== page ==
Not to be confused with Classic NES Series.
Nintendo Entertainment System: NES Classic Edition, known as Nintendo Classic Mini: Nintendo Entertainment System in Europe and Australia and Nintendo Classic Mini: Family Computer (Japanese: ニンテンドークラシックミニ ファミリーコンピュータ) in Japan, is a dedicated video game console by Nintendo, which emulates the Nintendo Entertainment System (NES). It launched on November 10, 2016 in Australia and Japan, and November 11, 2016 in North America and Europe. Aesthetically, the console is a miniature replica of the NES, and it includes a static library of 30 built-in games from the licensed NES library, supporting save states for all of them. Nintendo Classic Mini: Family Computer (CLV-101) Nintendo produced and sold about 2.3 million NES Classic Editions from November 2016 through April 2017, with shipments selling out nearly immediately. In April 2017, Nintendo announced they were discontinuing the product, leading to consumer confusion, and incidents of greatly increased pricing among private sellers. Due to the demand of the NES Classic, and the success of the Super NES Classic Edition console, Nintendo re-introduced the NES Classic on June 29, 2018. Production was discontinued again in December 2018.
The NES Classic Edition is a dedicated console for emulating 30 Nintendo Entertainment System games. The console is distributed in two variations; one for Japan, featuring the likeness of the original Famicom, and one for the rest of the world, which looks like the original NES. For the non-Japanese variation, all of the games are based on their US release, running at 60 Hz and using the names by which they were released in the United States. The console's user interface supports up to eight languages, but this does not affect the language for the games themselves. Internally, the console uses an Allwinner R16 system on a chip with four ARM Cortex-A7 central processing cores and an ARM Mali 400 MP2 graphics processing unit. It includes 512 MB of flash storage and 256 MB of DDR3 memory. For video output, the system features an HDMI connection, which puts out 60 Hz video for all games. The controllers in the international version of the console feature the Wii Nunchuk's connector, which allows the controller to be connected to the Wii Remote for use with Virtual Console games on the Wii and Wii U. Accessories for the Wii such as the Classic Controller may be used with the NES Classic. The controllers for the Japanese version are hardwired into the console just like in the original Famicom, so they cannot be used in conjunction with the Wii. The Famicom Mini controllers are also proportioned to the size of the console, resulting in them being smaller than their North American or European counterpart. They fit into small holding slots on the side of the console. The Famicom Mini comes with two controllers. The microphone on the Player 2 controller is superficial only and does not work. The console uses the Linux operating system, running a new Nintendo Entertainment System emulation engine developed by Nintendo European Research & Development (NERD). The emulation included limited support for some of the memory management controllers, aka mappers, used in NES cartridges to extend the ability of the console, such as for Super Mario Bros. 3, though not all known mappers were included with the emulation engine. The emulation engine was well-received by critics and was regarded as superior in both visual and audio support when compared to the NES Virtual Console emulation on the Wii U. A 320-page book called Playing with Power: Nintendo NES Classics, published by Prima Games, was released the same day as the console; the book is a guide to some of the games included on the system. Nintendo of America brought back the Nintendo Power Line as an automated phone hotline from November 11 to 13 as a celebration of the launch of the system.[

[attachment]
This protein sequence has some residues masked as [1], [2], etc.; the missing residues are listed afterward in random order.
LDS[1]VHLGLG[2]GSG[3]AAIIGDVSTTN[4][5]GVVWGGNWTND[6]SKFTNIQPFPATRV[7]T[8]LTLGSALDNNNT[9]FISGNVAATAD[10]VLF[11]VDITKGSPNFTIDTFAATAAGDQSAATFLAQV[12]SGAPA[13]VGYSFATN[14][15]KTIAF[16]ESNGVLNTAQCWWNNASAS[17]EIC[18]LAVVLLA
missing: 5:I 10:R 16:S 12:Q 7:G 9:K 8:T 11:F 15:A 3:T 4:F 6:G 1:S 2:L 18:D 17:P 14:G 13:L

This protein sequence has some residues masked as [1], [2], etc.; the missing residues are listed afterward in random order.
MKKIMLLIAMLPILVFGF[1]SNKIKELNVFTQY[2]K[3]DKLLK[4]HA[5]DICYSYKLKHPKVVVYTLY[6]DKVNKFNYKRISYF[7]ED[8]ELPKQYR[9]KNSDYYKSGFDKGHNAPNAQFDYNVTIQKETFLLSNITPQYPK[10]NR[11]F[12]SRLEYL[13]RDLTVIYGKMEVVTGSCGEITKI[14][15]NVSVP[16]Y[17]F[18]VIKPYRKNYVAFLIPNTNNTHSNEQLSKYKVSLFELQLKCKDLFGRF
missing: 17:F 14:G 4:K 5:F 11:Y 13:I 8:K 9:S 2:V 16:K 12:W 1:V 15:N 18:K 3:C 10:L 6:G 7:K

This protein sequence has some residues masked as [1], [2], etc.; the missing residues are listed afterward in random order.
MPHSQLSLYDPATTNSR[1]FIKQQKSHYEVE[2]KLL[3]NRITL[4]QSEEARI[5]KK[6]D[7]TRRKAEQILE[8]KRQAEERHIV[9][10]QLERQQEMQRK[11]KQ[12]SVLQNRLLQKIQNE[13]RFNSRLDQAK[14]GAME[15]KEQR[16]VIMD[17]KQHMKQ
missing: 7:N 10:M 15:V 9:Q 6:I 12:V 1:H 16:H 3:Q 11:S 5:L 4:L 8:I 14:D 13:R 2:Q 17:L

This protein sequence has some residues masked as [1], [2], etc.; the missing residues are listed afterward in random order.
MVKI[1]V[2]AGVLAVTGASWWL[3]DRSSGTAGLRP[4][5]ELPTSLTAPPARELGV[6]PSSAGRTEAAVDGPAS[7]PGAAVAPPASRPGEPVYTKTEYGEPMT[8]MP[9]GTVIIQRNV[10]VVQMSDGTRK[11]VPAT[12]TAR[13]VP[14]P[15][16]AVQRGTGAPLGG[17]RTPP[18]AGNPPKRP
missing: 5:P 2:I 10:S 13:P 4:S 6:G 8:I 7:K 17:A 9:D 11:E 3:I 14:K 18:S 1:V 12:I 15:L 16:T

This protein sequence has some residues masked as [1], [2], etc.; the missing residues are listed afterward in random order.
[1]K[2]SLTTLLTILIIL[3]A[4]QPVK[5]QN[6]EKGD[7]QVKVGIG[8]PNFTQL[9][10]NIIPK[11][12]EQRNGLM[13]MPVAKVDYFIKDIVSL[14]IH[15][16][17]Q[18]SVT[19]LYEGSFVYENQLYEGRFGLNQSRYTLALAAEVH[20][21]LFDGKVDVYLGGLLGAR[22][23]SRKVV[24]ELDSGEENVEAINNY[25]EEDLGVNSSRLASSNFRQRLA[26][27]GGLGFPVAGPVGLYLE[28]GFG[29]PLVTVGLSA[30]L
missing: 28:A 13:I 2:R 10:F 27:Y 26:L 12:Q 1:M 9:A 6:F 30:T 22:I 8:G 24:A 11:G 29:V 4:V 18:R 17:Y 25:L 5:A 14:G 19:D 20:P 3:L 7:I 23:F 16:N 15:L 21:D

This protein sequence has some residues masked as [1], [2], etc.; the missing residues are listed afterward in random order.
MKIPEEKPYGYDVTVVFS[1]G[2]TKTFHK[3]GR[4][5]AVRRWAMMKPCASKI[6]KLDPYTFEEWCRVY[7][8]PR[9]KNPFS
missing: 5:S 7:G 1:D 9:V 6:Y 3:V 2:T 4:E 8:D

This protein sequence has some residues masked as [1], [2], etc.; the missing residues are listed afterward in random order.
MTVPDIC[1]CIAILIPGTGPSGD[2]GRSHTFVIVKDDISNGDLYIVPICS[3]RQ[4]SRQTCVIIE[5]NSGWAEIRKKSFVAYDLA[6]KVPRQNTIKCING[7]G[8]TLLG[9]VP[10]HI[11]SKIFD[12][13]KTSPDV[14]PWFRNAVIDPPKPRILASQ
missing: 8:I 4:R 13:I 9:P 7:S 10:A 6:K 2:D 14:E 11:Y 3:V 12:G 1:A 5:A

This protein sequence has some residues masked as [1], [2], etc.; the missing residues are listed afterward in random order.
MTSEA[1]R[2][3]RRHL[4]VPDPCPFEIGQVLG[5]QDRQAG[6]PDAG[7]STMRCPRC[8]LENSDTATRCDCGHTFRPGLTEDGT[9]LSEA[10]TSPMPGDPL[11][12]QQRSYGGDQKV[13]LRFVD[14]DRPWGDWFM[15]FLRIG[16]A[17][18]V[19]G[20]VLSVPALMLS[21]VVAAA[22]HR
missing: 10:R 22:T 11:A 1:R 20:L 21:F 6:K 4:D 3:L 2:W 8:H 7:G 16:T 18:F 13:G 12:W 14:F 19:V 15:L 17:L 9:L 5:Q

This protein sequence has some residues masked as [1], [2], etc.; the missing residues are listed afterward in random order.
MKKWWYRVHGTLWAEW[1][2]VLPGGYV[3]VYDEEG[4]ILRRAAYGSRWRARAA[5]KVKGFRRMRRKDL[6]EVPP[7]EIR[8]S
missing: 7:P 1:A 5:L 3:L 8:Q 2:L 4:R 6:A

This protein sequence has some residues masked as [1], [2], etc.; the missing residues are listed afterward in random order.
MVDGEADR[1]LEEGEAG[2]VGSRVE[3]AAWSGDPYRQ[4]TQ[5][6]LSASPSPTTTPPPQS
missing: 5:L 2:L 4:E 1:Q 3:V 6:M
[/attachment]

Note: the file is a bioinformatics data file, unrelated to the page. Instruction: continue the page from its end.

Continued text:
Choose from the menu section "Classic Nes" game you want to play and have fun :)